Huber, Christine Jones. The Pennsylvania Academy and Its Women, 1850-1920. Philadelphia: Pennsylvania Academy of the Fine Arts, 1974.

Likos, Patricia. "For Myself, for My Sisters." Arts Exchange. Nov/Dec 1978: 6-9, 56-57.

Likos, Patricia. "Violet Oakley." Bulletin (Philadelphia Museum of Art). Vol. 75, No. 325 (June 1979).

Likos, Patricia. "Violet Oakley: Lady Mural Painter." Pennsylvania Heritage. Fall 1988): 14-21.

Mitchell, Gene. The Subject Was Children: The Art of Jessie Willcox Smith. New York: E.P. Dutton, 1979.

Nudelman, Edward D. Jessie Willcox Smith: A Bibliography. Gretna, La..: Pelican Publishing Company, 1989.

Schnessel, S. Michael. Jessie Willcox Smith. New York: Crowell, [1977].


The Henrietta Cozens Papers document the lives of three artists, Elizabeth Shippen Green Elliott, Violet Oakley, and Jessie Willcox Smith, as well as their friend, Henrietta Cozens. The papers span the years 1889 to 1956, but the bulk of the material is from 1901 to 1938. The collection is organized into three series: Correspondence, Art and Photographs, and Other Papers.

Series I, Correspondence, is organized into five subseries: Henrietta Cozens, Elizabeth Shippen Green Elliott, Violet Oakley, Jessie Willcox Smith, and Other People. Each subseries is organized into Outgoing and Incoming as appropriate and is then arranged alphabetically. Many of the letters use nicknames for the four friends; Cozens was referred to as Heddy or Henry, Elliott as Liddy or Twinny, Smith as Jeddy, and Oakley as Viddy. The majority of the letters in the collection are from Elliott to Cozens, from 1904 to 1938, and include detailed descriptions of Elliott's work, social life, and travels. Many of the letters are also addressed to Oakley and Smith, but were sent to Cozens to be shared with the other two. There are a few letters that were addressed directly to Oakley and to Smith. The outgoing letters from Cozens are to Smith while she was travelling in England in 1907. The majority of the incoming letters to Cozens are from her family members, mainly in the Philadelphia area; there are also a few letters from Elliott's husband, Huger, from Oakley's friend, Edith Emerson, and from Oakley's mother, Cornelia. The letters from Oakley to Cozens cover the period from 1901 to 1936, and some of them are also addressed to Smith. There are a few letters addressed directly to Smith. The letters from Smith to Cozens are from 1904 to 1933, and some are also addressed to Elliott and Oakley. The incoming letters to Smith mainly concern her work; some of them were sent after her death and were presumably answered by Cozens.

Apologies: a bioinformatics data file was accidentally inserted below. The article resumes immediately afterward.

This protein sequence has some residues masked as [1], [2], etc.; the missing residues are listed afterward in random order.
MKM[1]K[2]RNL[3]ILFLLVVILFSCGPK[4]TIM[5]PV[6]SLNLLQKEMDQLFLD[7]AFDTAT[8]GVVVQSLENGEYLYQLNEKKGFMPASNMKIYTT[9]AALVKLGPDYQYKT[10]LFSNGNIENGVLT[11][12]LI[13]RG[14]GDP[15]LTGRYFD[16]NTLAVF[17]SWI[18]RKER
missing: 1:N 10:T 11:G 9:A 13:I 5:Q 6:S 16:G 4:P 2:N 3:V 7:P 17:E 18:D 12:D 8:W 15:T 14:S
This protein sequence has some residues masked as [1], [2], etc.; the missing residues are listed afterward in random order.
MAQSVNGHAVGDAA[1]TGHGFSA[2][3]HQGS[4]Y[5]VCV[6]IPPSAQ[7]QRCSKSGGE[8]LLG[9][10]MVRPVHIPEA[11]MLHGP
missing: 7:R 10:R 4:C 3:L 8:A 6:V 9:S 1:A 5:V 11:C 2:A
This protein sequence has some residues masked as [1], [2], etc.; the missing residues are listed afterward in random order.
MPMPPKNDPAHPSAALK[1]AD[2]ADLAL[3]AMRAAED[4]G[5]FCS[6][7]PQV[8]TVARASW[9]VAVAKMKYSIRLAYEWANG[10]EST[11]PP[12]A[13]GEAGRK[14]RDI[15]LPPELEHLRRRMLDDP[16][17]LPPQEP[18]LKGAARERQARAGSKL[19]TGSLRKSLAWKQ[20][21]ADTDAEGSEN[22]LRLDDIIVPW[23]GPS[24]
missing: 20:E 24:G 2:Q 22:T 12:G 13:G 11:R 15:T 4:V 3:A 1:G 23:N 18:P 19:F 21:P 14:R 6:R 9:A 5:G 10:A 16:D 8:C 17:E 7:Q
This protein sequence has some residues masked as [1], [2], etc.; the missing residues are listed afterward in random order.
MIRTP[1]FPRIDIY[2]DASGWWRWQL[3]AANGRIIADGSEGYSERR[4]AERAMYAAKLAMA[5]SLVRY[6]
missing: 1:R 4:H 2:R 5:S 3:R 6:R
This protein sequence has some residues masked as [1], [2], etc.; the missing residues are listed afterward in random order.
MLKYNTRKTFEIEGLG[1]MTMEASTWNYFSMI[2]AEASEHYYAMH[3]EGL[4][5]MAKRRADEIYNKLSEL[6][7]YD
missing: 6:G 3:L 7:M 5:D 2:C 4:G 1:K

Series II, Art and Photographs, is organized into two subseries: Art and Photographs. Art is arranged alphabetically by artist and includes printed versions of art, as well as original art. The printed version of the bookplate that Elliott made for Cozens is in the collection, as well as the block from which it was printed. This is the same for Huger Elliott's two bookplates for Frank Adair Monroe, Jr. There are printed versions of Christmas cards that Elliott, Huger Elliott, Oakley, and Smith each made; printed versions of the Bryn Mawr College calendars on which Elliott and Smith collaborated; and the calendar that Smith made alone in 1905. There are also original drawings by Elliott, Huger Elliott, and Oakley. The subseries, Photographs, is organized into People, Places, and Other and includes photographs of Cozens, Elliott, and Smith, and of Cogshill, the house where Smith and Cozens lived.

Series III, Other Papers, is arranged alphabetically by person. There are financial materials and calling cards belonging to Cozens and Smith; blueprints, deeds, and surveys regarding Cogshill; and two eviction notices regarding the Red Rose Inn. There are some humorous poems written by Elliott and by Smith, an article by Smith about painting children, a diary that she kept during her trip to England in 1907, and a poem that Christopher Morley wrote for her. There are also some clippings and invitations regarding Oakley's work, including reproductions of six of the murals she made for the Pennsylvania State Capitol building.

PART II: Box and Folder List 

Processing and description by Miriam B. Spectre.



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Last Update: November 13, 2013 , Special Collections at